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Empowering Resilience: Insights from Hurricane Preparedness Seminar

As Florida’s coastal communities brace themselves for an accelerating Atlantic Hurricane Season – with Hurricane Idalia poised to make landfall within days – a hurricane preparedness seminar was hosted on August 23, 2023, at the Don Soffer Clinical Research Center. The seminar, presented by James M. Shultz, Ph.D., associate professor in the Department of Public Health Sciences, offered a platform for presenting information on preparedness.

As an expert from the Division of Epidemiology and Population Health Sciences, Dr. Shultz delved into the intricate framework of hurricane preparedness. His insights shed light on the importance of disaster readiness, focusing on the Florida context. The seminar, held in a hybrid format, alerted students, faculty, and staff to the potential for an impactful storm season.

The Atlantic Hurricane Season spans from June 1st to November 30th, reaching its peak nationally in September and extending to October in Florida. This timeframe is of special significance to out-of-state and international students who haven't experienced living in regions susceptible to hurricanes.

James Shultz
Dr. James Shultz

“In an era of climate change, hurricanes are becoming stronger and wetter, with forward motion frequently slowing as they come onshore, leading to protracted exposure and more severe damage and destruction,” said Dr. Shultz.

Dr. Shultz also emphasized that hurricanes tend to be “multi-hazard” events involving strong winds, storm surge, and deluging rains, followed by widespread power outages, and—this year especially—prolonged exposure to heat and humidity in the aftermath. Dr. Shultz serves on a National Academies of Sciences, Engineering, and Medicine consensus committee focusing on “compounding disasters” and Florida hurricanes provide a quintessential example of such events.

Dr. Shultz discussed numerous aspects of hurricane hazards and related these to the “literally off-the-charts” heat extremes of 2023. In many areas of the globe, “heat exposure has become unsustainable and effectively unphysiological,” stressed Dr. Shultz, leading to newly described diseases of the kidney for persons who must work occupationally in hot outdoor environments. 

Miami-Dade County has created the world’s first Chief Heat Officer (CHO) position, in charge of expediting existing heat protection measures and beginning new work to mitigate the risks and impacts of heat stress and extreme heat in vulnerable areas, shared Dr. Shultz. 

Following a hurricane, prolonged power outages may suddenly thrust large numbers of storm survivors, accustomed to relying on air-conditioning for cooling, into unrelenting exposure to high heat and humidity. “During 2023 especially, we are not seeing the usual degree of nighttime cooling,” Dr. Shultz said. Emergency managers and healthcare professionals are especially concerned about the likelihood of a “double disaster” scenario – consisting of hurricane and heatwave – with widespread heat stress occurring among storm survivors. Persons living with high-risk medical conditions are disproportionately susceptible.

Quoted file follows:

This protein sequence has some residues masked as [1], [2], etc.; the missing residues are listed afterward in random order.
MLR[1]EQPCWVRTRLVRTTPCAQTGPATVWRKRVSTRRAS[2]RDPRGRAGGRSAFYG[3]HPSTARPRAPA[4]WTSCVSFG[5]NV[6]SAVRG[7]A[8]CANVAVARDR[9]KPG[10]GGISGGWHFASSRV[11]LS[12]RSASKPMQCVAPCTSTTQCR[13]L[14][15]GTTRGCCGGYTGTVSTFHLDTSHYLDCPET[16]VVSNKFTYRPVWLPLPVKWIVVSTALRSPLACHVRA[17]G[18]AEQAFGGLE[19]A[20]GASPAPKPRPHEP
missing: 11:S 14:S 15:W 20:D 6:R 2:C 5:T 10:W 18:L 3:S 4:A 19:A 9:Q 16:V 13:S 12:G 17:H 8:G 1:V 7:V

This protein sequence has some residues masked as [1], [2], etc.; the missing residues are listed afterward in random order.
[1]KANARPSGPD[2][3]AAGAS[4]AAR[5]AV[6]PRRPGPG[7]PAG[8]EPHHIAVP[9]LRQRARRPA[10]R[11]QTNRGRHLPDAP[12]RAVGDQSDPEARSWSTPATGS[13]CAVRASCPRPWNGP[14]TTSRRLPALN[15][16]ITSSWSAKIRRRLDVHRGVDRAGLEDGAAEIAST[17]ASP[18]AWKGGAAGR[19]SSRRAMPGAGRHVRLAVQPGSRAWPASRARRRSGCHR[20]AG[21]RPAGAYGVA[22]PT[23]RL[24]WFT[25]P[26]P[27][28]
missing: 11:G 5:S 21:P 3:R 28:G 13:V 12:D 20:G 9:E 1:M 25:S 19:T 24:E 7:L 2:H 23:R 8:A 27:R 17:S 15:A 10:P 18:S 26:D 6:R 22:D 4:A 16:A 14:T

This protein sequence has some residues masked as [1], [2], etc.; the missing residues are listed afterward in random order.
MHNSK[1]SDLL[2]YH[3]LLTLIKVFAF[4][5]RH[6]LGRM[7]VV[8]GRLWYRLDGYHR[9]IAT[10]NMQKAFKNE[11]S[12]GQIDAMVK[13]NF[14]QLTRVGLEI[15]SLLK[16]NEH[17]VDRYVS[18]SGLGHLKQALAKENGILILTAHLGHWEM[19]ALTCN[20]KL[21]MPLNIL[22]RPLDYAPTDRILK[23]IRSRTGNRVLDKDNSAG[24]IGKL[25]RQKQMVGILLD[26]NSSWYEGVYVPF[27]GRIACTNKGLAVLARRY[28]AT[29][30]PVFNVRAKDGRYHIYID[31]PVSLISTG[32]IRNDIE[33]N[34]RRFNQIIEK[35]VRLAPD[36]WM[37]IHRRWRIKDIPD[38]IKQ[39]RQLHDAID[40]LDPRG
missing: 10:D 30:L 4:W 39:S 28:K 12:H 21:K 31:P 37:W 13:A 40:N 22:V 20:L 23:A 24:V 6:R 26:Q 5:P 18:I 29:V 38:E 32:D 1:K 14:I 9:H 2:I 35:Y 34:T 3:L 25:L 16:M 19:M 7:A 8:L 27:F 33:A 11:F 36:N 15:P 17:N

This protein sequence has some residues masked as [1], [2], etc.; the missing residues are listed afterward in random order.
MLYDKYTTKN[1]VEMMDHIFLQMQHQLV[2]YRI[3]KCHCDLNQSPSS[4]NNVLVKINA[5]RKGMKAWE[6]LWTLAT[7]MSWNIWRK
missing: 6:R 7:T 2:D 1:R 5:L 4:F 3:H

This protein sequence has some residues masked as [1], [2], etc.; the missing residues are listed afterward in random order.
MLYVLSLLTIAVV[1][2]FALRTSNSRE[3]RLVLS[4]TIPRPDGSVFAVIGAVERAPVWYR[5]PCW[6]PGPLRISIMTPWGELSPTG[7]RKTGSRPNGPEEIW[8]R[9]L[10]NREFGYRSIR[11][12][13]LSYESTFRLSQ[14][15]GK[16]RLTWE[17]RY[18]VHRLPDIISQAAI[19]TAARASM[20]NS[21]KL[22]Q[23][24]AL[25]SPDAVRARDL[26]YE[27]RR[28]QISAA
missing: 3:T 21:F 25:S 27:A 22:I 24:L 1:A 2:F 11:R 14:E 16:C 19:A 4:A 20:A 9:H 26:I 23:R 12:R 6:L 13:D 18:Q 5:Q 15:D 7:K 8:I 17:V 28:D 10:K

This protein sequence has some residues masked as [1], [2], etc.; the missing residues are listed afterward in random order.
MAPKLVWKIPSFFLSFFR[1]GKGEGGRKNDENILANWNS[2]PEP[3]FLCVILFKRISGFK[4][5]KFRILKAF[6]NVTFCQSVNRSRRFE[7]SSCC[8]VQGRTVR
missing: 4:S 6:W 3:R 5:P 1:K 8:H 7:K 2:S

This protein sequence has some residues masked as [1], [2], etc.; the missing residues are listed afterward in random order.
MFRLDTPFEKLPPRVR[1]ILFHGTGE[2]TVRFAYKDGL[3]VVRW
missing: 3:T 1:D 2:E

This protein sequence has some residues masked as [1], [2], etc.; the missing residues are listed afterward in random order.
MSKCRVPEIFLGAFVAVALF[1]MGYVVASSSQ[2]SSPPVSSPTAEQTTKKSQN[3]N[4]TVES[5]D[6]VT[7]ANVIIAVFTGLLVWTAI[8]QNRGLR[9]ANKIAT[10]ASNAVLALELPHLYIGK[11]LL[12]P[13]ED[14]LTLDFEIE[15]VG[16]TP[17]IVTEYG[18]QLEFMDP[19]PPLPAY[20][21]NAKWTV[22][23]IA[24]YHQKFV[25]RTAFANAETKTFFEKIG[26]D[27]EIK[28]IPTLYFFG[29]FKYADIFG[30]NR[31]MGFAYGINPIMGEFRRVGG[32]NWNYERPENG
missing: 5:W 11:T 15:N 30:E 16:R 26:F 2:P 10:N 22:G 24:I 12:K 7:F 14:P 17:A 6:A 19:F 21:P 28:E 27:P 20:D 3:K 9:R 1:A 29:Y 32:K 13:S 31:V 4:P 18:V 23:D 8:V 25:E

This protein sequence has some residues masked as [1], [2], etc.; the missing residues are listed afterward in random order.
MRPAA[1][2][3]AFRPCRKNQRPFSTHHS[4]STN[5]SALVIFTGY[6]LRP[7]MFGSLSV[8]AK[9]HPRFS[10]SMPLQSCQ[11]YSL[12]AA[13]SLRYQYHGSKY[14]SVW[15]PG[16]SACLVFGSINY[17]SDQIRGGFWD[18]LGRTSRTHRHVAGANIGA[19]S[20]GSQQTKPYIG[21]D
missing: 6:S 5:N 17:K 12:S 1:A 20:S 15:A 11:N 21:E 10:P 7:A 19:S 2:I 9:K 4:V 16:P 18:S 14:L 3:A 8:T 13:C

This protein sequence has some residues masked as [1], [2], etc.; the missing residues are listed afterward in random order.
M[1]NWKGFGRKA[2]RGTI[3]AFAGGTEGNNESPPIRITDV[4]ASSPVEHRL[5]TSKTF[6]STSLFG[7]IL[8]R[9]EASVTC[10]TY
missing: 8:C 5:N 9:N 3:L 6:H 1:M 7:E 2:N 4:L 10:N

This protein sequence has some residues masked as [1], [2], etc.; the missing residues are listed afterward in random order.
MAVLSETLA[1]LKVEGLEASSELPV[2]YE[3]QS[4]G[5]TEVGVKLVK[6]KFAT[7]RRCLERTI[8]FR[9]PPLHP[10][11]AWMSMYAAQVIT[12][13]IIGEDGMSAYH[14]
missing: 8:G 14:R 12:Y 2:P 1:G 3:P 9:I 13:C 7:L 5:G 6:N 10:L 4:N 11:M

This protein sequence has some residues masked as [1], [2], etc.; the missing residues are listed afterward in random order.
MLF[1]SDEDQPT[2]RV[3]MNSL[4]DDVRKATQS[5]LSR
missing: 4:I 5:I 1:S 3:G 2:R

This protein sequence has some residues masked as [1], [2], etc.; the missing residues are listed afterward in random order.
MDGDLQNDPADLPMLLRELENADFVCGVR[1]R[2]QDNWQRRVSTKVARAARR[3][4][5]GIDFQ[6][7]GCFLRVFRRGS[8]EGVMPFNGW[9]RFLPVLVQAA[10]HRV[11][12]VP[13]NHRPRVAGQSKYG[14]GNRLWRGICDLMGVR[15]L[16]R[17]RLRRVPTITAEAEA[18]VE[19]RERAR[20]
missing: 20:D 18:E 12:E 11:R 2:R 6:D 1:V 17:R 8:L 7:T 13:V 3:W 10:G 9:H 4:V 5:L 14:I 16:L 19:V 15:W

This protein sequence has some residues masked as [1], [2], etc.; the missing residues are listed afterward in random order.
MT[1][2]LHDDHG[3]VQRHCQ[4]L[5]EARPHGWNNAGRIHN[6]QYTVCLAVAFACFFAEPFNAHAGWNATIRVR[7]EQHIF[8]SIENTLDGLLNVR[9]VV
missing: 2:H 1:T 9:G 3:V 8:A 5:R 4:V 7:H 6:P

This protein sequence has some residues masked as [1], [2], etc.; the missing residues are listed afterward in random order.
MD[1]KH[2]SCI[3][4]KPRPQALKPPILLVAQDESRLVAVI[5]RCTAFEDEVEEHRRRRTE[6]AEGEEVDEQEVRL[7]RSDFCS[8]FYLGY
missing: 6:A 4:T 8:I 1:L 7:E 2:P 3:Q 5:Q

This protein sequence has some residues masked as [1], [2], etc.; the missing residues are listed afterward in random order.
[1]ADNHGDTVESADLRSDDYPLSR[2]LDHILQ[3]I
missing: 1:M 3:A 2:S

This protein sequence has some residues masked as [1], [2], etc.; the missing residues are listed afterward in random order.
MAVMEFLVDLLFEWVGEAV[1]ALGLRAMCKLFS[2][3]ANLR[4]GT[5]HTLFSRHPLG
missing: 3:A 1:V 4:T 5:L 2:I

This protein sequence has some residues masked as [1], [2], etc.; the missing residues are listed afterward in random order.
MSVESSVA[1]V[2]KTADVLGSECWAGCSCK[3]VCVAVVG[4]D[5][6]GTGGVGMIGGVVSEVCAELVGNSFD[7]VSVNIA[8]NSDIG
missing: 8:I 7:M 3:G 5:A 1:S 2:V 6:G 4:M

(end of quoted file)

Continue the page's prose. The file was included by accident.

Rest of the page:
Given the likelihood of a hurricane-blackout-heatwave sequence, attendees were urged to stockpile water – hydration is essential for healthy survival, he emphasized. 

The seminar offered actionable guidance through detailed discussions of hurricane watches and warnings, exploring the nuances of the Miami-Dade hurricane readiness guide. Participants learned when to evacuate, and what to include in their disaster kit checklist.

Disaster preparedness checklist
Disaster preparedness checklist

Attendees left the seminar with knowledge, preparedness strategies, and a renewed commitment to safeguarding their well-being and communities during the ongoing hurricane season. Takeaways included an array of resources including recommendations to become familiar with three useful websites: My Fox Hurricane, National Hurricane Center (NHC), Tropical Tidbits, and the Miami-Dade hurricane readiness guide (available in English, Spanish, and Creole). 

Climate change amplifies the intensity of natural disasters, and discussions like this bridge the gap between knowledge and action, ensuring that when storms hit, Floridians are not only prepared but resilient in the face of nature's phenomena.

Written by Deycha Torres Hernández
Published on August 28, 2023